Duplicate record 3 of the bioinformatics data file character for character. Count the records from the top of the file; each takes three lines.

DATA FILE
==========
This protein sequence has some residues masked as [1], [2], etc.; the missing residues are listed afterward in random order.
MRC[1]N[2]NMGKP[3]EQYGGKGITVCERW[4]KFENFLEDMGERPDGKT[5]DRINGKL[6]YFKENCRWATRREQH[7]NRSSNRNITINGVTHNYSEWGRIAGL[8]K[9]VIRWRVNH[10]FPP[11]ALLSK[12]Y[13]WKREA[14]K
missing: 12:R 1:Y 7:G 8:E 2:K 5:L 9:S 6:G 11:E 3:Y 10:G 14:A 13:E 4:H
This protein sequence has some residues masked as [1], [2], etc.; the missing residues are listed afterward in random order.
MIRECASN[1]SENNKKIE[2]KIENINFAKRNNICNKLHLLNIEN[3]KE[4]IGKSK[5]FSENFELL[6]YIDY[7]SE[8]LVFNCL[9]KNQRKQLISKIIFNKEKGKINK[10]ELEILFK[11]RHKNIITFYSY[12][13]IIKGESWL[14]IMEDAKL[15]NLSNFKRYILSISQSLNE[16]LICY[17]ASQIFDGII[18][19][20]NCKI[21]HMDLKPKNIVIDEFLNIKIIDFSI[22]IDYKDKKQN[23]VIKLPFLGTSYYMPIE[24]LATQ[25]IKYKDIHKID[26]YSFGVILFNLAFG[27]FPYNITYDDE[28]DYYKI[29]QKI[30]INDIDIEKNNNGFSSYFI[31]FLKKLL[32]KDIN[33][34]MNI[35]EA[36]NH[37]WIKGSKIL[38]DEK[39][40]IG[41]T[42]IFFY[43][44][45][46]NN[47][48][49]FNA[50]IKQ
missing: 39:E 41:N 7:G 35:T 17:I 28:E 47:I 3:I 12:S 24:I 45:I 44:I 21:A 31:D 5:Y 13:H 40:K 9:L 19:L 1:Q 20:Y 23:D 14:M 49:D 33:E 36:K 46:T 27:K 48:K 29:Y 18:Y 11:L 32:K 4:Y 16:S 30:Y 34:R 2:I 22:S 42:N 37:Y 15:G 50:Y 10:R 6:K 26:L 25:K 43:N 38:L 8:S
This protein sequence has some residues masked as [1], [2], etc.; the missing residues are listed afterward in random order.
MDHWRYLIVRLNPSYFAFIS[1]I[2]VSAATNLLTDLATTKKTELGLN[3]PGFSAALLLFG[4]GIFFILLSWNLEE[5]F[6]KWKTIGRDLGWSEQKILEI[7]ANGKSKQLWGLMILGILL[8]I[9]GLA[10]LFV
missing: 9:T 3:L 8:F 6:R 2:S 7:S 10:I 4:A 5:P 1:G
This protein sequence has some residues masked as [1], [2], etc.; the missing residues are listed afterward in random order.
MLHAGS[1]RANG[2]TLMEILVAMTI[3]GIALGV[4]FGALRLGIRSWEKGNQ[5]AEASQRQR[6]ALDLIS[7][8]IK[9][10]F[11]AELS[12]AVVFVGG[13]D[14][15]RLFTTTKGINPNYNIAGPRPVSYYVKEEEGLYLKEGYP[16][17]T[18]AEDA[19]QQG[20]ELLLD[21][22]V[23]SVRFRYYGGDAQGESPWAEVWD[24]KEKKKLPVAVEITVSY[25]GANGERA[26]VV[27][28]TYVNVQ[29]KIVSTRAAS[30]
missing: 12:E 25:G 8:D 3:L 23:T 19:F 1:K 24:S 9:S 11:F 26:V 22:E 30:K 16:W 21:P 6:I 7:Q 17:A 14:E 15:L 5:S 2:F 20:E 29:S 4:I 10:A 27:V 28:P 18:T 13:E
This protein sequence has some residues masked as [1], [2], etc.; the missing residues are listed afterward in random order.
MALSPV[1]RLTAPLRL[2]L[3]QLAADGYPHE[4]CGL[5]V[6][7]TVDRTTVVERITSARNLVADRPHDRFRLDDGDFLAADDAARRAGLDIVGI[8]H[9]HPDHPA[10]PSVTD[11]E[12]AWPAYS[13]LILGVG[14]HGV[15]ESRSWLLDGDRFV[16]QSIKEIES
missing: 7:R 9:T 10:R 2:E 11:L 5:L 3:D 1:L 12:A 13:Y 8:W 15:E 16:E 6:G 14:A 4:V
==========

This protein sequence has some residues masked as [1], [2], etc.; the missing residues are listed afterward in random order.
MDHWRYLIVRLNPSYFAFIS[1]I[2]VSAATNLLTDLATTKKTELGLN[3]PGFSAALLLFG[4]GIFFILLSWNLEE[5]F[6]KWKTIGRDLGWSEQKILEI[7]ANGKSKQLWGLMILGILL[8]I[9]GLA[10]LFV
missing: 9:T 3:L 8:F 6:R 2:S 7:S 10:I 4:A 5:P 1:G